Peleg, the son of Heber, was born in the 2643rd year of the world, and attained the age of 239 years. His name means one who has been divided from the rest; for although in his day occurred the division of the tongues, and he did not remain in the same clan, yet the same tongue continued to be spoken in his house. Augustine states that no small measure of righteousness remained in this house, and consequently it remained free from punishment, not having participated in the wrong. The number of tongues was according to the number of tribes, namely 72. However, the number of tribes increased beyond the number of tongues, and we find many peoples who all speak the same language. [Peleg was the son of Heber, and the brother of Joktan. His name means division, relating, as is generally believed, to the division of tongues, recorded in Genesis 11, immediately following, for “in his days was the earth divided. This does not refer to the general dispersion of the human family after the Deluge, but to a division of the family of Heber himself, the younger branch of whom (the Joktanids) migrated into southern Arabia, while the elder remained in Mesopotamia.]

Reu, or Regau, son of Peleg, was born in the 2773rd year of the world, and he lived 302 years, It is said that in his time many temples were first built for the worship of the princes of the people.[Reu was the son of Peleg, and the name is said to correspond with Roha, the Arabic name for Edessa; but a closer resemblance might be found between Reu and Rhagae, a large town of Media.]


This section of genealogies is based upon two chapters of Genesis: firstly, Chapter 10:24-30; secondly, Chapter 11:12-18. In the former the descendants of Joktan are given; in the latter, the descendants of his brother Peleg. At Folio XV verso the composite portrait ends with Arphaxad, and here, at the right of the page, we begin with his son Salah (Sale). The Lord blessed him with a wife and a son named Heber, but the artist forgot the wife. The line proceeds downward to Eber (Heber) and his spouse, and thence to their son Peleg, the father of Reu (or Regau). The severed branch below Reu indicates that we may expect something of him in the future. Here ends the right hand column, or composite of at least seven woodcuts, including four portraits and three intermediate floral ornaments.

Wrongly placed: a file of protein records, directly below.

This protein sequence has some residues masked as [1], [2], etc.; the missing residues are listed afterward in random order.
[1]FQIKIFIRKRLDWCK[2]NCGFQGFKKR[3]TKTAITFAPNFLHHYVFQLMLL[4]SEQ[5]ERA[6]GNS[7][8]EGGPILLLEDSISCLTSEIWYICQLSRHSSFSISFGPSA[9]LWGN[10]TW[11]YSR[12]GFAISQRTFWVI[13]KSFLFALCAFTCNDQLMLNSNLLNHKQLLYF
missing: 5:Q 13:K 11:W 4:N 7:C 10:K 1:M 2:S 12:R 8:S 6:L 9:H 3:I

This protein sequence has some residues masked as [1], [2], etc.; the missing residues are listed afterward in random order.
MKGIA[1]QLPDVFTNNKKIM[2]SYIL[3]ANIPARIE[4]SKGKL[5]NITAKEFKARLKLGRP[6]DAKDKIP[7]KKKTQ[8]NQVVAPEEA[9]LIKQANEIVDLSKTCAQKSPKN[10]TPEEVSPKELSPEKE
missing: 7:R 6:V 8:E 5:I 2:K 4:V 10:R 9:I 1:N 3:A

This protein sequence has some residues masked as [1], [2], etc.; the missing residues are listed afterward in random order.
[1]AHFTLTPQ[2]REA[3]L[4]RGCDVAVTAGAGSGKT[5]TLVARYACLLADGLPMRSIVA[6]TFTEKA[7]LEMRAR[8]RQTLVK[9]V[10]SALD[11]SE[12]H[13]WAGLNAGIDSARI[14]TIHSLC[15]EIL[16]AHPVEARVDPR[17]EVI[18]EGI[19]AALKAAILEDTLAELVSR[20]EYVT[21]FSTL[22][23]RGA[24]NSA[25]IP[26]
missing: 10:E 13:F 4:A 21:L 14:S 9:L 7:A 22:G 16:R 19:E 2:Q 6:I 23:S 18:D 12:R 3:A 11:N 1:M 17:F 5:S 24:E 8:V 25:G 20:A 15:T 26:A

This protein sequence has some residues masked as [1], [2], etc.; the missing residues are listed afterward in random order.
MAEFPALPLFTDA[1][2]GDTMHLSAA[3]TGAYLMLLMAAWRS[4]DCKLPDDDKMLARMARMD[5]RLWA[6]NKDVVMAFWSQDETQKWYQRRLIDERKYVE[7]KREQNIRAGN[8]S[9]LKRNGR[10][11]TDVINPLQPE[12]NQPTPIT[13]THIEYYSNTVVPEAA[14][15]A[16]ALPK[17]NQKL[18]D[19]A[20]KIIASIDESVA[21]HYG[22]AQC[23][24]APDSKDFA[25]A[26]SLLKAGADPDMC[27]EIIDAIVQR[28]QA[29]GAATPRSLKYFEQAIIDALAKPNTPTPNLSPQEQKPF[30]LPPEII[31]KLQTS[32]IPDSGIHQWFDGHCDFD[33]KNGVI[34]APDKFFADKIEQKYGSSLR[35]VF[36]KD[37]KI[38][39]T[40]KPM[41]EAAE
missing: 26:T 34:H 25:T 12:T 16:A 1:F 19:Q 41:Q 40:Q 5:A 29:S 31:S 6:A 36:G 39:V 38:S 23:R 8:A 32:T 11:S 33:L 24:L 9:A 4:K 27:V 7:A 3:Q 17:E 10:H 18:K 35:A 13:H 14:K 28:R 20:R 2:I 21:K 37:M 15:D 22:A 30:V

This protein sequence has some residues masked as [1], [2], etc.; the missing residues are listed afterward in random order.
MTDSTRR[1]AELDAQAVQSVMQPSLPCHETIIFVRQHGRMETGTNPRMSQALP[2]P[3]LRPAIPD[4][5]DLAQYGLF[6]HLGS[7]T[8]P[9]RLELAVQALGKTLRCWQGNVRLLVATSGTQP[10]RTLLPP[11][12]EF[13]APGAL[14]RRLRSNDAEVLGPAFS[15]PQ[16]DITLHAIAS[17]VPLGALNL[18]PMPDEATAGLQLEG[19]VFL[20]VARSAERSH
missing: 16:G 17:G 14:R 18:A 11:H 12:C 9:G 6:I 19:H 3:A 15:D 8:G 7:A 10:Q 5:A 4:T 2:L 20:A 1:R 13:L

From Heber, on the right, a horizontal branch (two woodcuts) proceeds to the left hand column of the page, devoted to Joktan and his descendants. He was the ancestor of the old Arabian tribes as represented by his thirteen sons. This list of “sons” is probably not to be taken as a scientific or geographical classification of the tribes or districts of Arabia, but as an attempt to incorporate in the table such Arabian races as were known.

At the top of this formidable line of sons of the desert (cut from a single block) appears Joktan and his dutiful spouse. We have some difficulty in reading the names on the portraits, which in most instances vary substantially from the names as given in the English Bible. Nor is the Chronicle text of any help, as it speaks only of the line of Joktan’s brother shown on the opposite side of the page. Yet there is a definite order. The sons are arranged in six groups of two each plus a thirteen man at the bottom of the page. The names appear in the same order as they appear in the Bible. We begin with Almodad (Elimodoch), the first born, at the upper left, and follow a left-right order with each pair to the end. This leaves only one case in doubt, that of Hadoram, whose place is filled by one “Jareth”—a far cry to Hadoram. There is nothing in any one of these portraits to remind one of the Arabs or their country, in feature, costume, or accessories. Of the thirteen sons seven wear head dresses, the rest do not; nine are bearded, four not. All appear to be worried about one thing or another.